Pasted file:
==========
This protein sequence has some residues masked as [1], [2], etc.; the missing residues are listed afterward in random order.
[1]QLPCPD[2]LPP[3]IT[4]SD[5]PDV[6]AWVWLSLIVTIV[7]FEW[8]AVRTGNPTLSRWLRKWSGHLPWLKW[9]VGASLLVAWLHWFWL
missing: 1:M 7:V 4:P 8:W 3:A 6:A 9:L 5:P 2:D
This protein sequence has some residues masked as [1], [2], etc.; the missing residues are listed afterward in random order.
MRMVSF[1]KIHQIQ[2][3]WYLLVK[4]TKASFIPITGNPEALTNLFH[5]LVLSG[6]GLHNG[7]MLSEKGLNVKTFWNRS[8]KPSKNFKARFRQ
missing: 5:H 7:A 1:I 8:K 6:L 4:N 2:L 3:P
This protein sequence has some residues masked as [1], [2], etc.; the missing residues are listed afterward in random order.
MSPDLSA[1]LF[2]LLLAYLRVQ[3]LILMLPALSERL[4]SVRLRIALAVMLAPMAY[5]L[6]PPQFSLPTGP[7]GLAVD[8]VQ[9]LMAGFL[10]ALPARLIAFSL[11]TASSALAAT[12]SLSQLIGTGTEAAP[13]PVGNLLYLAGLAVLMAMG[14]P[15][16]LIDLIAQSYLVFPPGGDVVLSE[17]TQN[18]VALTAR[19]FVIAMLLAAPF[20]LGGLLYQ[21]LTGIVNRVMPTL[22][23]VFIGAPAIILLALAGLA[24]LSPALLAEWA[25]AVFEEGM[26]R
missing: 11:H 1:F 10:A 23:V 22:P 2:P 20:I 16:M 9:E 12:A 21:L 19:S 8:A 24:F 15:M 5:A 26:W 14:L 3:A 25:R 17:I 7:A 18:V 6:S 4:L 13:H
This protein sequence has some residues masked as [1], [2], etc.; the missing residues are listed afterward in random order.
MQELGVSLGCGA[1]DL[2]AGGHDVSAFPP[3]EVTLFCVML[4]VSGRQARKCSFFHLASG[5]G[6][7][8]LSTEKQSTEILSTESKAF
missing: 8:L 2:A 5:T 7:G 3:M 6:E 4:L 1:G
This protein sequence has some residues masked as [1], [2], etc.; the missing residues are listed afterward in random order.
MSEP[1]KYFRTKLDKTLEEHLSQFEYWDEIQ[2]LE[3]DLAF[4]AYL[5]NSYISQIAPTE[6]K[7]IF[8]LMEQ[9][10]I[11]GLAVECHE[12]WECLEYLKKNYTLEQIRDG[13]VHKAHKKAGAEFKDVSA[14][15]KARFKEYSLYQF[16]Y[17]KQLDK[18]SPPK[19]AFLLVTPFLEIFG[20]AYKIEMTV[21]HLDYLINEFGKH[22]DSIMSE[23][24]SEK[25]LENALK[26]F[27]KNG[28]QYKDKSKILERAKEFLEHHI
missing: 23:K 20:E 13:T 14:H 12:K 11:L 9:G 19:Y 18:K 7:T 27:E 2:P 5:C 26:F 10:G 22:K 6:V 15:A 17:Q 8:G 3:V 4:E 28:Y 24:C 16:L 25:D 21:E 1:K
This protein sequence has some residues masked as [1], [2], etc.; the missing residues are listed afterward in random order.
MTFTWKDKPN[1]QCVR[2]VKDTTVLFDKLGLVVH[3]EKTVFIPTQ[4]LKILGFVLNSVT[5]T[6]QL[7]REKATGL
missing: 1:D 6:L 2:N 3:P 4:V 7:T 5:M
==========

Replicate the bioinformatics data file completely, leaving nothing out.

This protein sequence has some residues masked as [1], [2], etc.; the missing residues are listed afterward in random order.
[1]QLPCPD[2]LPP[3]IT[4]SD[5]PDV[6]AWVWLSLIVTIV[7]FEW[8]AVRTGNPTLSRWLRKWSGHLPWLKW[9]VGASLLVAWLHWFWL
missing: 1:M 7:V 4:P 8:W 3:A 6:A 9:L 5:P 2:D
This protein sequence has some residues masked as [1], [2], etc.; the missing residues are listed afterward in random order.
MRMVSF[1]KIHQIQ[2][3]WYLLVK[4]TKASFIPITGNPEALTNLFH[5]LVLSG[6]GLHNG[7]MLSEKGLNVKTFWNRS[8]KPSKNFKARFRQ
missing: 5:H 7:A 1:I 8:K 6:L 4:N 2:L 3:P
This protein sequence has some residues masked as [1], [2], etc.; the missing residues are listed afterward in random order.
MSPDLSA[1]LF[2]LLLAYLRVQ[3]LILMLPALSERL[4]SVRLRIALAVMLAPMAY[5]L[6]PPQFSLPTGP[7]GLAVD[8]VQ[9]LMAGFL[10]ALPARLIAFSL[11]TASSALAAT[12]SLSQLIGTGTEAAP[13]PVGNLLYLAGLAVLMAMG[14]P[15][16]LIDLIAQSYLVFPPGGDVVLSE[17]TQN[18]VALTAR[19]FVIAMLLAAPF[20]LGGLLYQ[21]LTGIVNRVMPTL[22][23]VFIGAPAIILLALAGLA[24]LSPALLAEWA[25]AVFEEGM[26]R
missing: 11:H 1:F 10:A 23:V 22:P 2:P 20:I 16:M 9:E 12:A 21:L 19:S 8:A 24:F 15:M 5:A 26:W 14:L 3:A 25:R 17:I 7:A 18:V 6:S 4:L 13:H
This protein sequence has some residues masked as [1], [2], etc.; the missing residues are listed afterward in random order.
MQELGVSLGCGA[1]DL[2]AGGHDVSAFPP[3]EVTLFCVML[4]VSGRQARKCSFFHLASG[5]G[6][7][8]LSTEKQSTEILSTESKAF
missing: 8:L 2:A 5:T 7:G 3:M 6:E 4:L 1:G
This protein sequence has some residues masked as [1], [2], etc.; the missing residues are listed afterward in random order.
MSEP[1]KYFRTKLDKTLEEHLSQFEYWDEIQ[2]LE[3]DLAF[4]AYL[5]NSYISQIAPTE[6]K[7]IF[8]LMEQ[9][10]I[11]GLAVECHE[12]WECLEYLKKNYTLEQIRDG[13]VHKAHKKAGAEFKDVSA[14][15]KARFKEYSLYQF[16]Y[17]KQLDK[18]SPPK[19]AFLLVTPFLEIFG[20]AYKIEMTV[21]HLDYLINEFGKH[22]DSIMSE[23][24]SEK[25]LENALK[26]F[27]KNG[28]QYKDKSKILERAKEFLEHHI
missing: 23:K 20:E 13:T 14:H 12:K 11:L 9:G 19:Y 18:K 7:T 27:E 2:P 5:C 26:F 10:G 22:K 6:V 15:A 17:Q 8:G 3:V 4:E 28:Y 24:C 16:L 25:D 21:E 1:K
This protein sequence has some residues masked as [1], [2], etc.; the missing residues are listed afterward in random order.
MTFTWKDKPN[1]QCVR[2]VKDTTVLFDKLGLVVH[3]EKTVFIPTQ[4]LKILGFVLNSVT[5]T[6]QL[7]REKATGL
missing: 1:D 6:L 2:N 3:P 4:V 7:T 5:M